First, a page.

Where possible, identical reference numerals are used herein to designate identical elements that are common to the figures. The images used in the drawings are simplified for illustrative purposes and are not necessarily depicted to scale.

DETAILED DESCRIPTION

This specification describes exemplary embodiments and applications of the invention. The invention, however, is not limited to these exemplary embodiments and applications or to the manner in which the exemplary embodiments and applications operate or are described herein. Moreover, the Figures may show simplified or partial views, and the dimensions of elements in the Figures may be exaggerated or otherwise not in proportion for clarity. In addition, as the terms “on” and “attached to” are used herein, one object (e.g., a material, a layer, a substrate, etc.) can be “on” or “attached to” another object regardless of whether the one object is directly on or attached to the other object or there are one or more intervening objects between the one object and the other object. Also, directions (e.g., above, below, top, bottom, side, up, down, “x,” “y,” “z,” etc.), if provided, are relative and provided solely by way of example and for ease of illustration and discussion and not by way of limitation. In addition, where reference is made to a list of elements (e.g., elements a, b, c), such reference is intended to include any one of the listed elements by itself, any combination of less than all of the listed elements, and/or a combination of all of the listed elements.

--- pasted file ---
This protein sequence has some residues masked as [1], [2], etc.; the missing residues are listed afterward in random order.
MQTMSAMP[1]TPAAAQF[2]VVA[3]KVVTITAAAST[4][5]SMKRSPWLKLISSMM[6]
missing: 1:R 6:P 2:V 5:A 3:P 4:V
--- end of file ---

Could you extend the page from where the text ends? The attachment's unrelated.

The present invention provides an apparatus for terminating a test signal applied to multiple semiconductor loads under test. Aspects of the invention can relate to a signal path on a probe card assembly having a trace and multiple trace stubs fanning out from the trace. A source terminated tester can drive the trace with a test signal, which fans out over the trace stubs and is applied to the multiple semiconductor loads under test. A resistive termination can be coupled between the trace and at least one potential. In some embodiments, the resistive termination is coupled to a point on the trace between the source termination and a common node from which the trace stubs fan out. The resistive termination can provide a termination for absorbing test signal reflections and reduces the rise and fall times of the test signal applied to the semiconductor loads under test as compared to a trace without the resistive termination.

FIG. 1 depicts a test system 100 according to some embodiments of the invention. The test system 100 can generally include a test system controller 102, test instruments 104, a probe card assembly 114, and a prober 106. The test system controller 102 can be coupled to the test instruments 104 by a communication link 108. The test system controller 102 may comprise a host computer, for example. The prober 106 can include a stage 110 for mounting a device under test (DUT) 112 being tested. The DUT 112 can be any electronic device or devices to be tested. Non-limiting examples of a suitable DUT include one or more dies of an unsingulated semiconductor wafer, one or more semiconductor dies singulated from a wafer (packaged or unpackaged), an array of singulated semiconductor dies disposed in a carrier or other holding device, one or more multi-die electronics modules, one or more printed circuit boards, or any other type of electronic device or devices. The term DUT, as used herein, can refer to one or a plurality of such electronic devices. The probe card assembly 114 can include probes 116 (also referred to as test probes) that contact test features (e.g., input/output terminals) of the DUT 112. The stage 110 can be movable to contact the DUT 112 with probes 116.